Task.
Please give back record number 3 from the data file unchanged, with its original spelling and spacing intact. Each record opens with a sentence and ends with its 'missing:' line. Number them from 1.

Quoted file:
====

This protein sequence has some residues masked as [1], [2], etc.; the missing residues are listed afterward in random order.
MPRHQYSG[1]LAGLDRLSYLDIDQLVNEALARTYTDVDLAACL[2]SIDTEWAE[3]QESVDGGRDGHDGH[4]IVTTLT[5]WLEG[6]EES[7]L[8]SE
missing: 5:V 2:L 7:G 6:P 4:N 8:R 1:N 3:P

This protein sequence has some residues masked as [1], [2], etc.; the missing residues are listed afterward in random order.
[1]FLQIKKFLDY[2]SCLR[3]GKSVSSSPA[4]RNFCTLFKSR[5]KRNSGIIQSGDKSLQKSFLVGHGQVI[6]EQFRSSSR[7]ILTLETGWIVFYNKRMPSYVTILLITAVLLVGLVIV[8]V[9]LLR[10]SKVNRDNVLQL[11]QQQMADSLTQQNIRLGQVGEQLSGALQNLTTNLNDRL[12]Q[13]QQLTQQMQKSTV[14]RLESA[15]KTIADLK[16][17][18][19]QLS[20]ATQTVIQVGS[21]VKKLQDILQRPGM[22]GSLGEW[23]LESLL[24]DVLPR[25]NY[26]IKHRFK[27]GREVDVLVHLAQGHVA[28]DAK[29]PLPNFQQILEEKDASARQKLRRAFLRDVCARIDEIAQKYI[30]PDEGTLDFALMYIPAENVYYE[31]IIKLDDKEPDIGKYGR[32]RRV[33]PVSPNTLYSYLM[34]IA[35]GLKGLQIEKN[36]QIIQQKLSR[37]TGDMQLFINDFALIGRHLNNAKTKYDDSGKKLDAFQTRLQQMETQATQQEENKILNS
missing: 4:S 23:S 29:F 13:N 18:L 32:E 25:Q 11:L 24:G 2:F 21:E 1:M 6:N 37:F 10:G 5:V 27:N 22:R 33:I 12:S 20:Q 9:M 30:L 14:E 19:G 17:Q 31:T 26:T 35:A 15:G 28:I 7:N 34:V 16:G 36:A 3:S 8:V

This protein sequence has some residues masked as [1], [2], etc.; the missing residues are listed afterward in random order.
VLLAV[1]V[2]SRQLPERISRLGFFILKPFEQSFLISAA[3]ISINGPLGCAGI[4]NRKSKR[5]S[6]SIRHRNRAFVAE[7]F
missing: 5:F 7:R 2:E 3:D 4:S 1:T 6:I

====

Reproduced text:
This protein sequence has some residues masked as [1], [2], etc.; the missing residues are listed afterward in random order.
VLLAV[1]V[2]SRQLPERISRLGFFILKPFEQSFLISAA[3]ISINGPLGCAGI[4]NRKSKR[5]S[6]SIRHRNRAFVAE[7]F
missing: 5:F 7:R 2:E 3:D 4:S 1:T 6:I